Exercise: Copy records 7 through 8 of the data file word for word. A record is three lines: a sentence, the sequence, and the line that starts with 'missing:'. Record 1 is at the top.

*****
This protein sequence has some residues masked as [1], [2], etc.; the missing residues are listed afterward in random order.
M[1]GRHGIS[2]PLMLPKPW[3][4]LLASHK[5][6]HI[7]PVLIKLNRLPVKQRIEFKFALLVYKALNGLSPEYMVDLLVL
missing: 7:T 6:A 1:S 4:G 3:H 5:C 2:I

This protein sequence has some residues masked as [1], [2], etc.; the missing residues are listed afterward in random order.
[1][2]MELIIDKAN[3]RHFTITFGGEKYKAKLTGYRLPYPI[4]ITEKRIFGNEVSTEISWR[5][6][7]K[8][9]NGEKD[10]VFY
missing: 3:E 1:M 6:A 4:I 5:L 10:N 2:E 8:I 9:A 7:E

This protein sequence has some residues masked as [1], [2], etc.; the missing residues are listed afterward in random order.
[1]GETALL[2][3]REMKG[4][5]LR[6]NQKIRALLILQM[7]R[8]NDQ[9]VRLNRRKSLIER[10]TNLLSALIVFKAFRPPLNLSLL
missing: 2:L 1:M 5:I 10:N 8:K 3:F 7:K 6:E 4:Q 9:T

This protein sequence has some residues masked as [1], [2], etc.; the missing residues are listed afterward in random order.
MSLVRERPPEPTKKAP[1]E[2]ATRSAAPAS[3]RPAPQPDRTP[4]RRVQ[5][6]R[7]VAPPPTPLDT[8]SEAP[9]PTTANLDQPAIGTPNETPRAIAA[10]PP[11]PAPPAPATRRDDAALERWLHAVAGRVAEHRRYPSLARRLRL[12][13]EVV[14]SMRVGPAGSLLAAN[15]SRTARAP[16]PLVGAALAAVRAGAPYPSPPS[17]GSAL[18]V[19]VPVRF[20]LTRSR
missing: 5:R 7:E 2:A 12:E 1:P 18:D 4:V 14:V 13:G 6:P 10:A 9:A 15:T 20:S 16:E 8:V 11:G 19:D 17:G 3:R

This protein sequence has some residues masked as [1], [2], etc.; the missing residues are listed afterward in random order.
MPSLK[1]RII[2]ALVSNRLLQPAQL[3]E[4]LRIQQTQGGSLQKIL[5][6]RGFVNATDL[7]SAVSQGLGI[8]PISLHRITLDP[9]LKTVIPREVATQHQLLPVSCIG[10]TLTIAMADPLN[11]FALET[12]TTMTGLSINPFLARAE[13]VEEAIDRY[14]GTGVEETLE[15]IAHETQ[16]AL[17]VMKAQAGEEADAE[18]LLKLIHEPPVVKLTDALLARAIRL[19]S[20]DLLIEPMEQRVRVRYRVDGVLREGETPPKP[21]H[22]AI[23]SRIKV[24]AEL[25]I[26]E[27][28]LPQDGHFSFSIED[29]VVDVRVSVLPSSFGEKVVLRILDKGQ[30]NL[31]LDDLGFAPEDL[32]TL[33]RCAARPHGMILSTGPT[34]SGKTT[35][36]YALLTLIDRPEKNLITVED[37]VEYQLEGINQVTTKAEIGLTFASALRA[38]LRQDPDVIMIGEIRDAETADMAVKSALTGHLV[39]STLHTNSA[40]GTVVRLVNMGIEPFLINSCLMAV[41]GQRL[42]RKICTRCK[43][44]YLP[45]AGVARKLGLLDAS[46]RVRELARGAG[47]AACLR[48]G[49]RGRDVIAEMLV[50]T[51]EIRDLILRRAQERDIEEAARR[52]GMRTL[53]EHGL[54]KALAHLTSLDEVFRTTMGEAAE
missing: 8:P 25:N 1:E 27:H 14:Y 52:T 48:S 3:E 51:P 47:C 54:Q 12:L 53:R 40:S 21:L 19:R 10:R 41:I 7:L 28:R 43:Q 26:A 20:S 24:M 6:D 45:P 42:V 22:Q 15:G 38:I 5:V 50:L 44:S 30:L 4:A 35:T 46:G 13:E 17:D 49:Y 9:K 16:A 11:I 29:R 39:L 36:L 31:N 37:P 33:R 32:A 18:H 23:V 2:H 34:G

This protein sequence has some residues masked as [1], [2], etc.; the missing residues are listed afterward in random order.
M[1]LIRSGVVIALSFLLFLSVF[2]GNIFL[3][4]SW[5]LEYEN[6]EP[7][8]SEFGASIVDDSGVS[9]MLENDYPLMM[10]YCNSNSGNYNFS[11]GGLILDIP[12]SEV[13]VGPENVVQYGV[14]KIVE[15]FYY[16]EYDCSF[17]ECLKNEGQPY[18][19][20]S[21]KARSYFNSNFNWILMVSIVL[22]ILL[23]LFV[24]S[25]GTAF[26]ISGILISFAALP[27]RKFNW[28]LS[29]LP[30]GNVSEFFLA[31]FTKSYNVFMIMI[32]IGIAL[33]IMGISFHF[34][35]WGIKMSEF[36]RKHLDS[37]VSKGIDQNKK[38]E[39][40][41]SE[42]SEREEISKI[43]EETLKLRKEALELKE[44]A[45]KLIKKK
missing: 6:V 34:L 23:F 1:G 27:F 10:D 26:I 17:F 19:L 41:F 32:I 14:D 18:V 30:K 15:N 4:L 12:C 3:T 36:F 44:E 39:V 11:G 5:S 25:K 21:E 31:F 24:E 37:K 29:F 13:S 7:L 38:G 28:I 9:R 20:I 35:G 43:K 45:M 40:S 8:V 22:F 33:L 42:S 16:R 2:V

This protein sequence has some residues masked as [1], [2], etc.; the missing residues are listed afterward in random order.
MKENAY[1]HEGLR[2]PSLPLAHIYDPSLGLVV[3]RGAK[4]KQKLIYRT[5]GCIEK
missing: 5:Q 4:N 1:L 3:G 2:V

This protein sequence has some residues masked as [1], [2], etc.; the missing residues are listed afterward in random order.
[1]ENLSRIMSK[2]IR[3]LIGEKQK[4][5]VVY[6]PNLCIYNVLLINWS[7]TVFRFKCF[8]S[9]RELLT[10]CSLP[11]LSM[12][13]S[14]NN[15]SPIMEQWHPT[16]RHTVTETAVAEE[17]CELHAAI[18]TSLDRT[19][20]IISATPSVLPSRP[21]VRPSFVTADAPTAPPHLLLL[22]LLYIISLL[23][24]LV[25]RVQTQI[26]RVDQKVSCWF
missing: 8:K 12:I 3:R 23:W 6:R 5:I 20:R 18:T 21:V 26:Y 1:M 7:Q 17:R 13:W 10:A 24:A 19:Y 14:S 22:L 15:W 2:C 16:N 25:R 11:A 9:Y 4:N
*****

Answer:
This protein sequence has some residues masked as [1], [2], etc.; the missing residues are listed afterward in random order.
MKENAY[1]HEGLR[2]PSLPLAHIYDPSLGLVV[3]RGAK[4]KQKLIYRT[5]GCIEK
missing: 5:Q 4:N 1:L 3:G 2:V

This protein sequence has some residues masked as [1], [2], etc.; the missing residues are listed afterward in random order.
[1]ENLSRIMSK[2]IR[3]LIGEKQK[4][5]VVY[6]PNLCIYNVLLINWS[7]TVFRFKCF[8]S[9]RELLT[10]CSLP[11]LSM[12][13]S[14]NN[15]SPIMEQWHPT[16]RHTVTETAVAEE[17]CELHAAI[18]TSLDRT[19][20]IISATPSVLPSRP[21]VRPSFVTADAPTAPPHLLLL[22]LLYIISLL[23][24]LV[25]RVQTQI[26]RVDQKVSCWF
missing: 8:K 12:I 3:R 23:W 6:R 5:I 20:R 18:T 21:V 26:Y 1:M 7:Q 17:R 13:W 10:A 24:A 19:Y 14:S 22:L 15:W 2:C 16:N 25:R 11:A 9:Y 4:N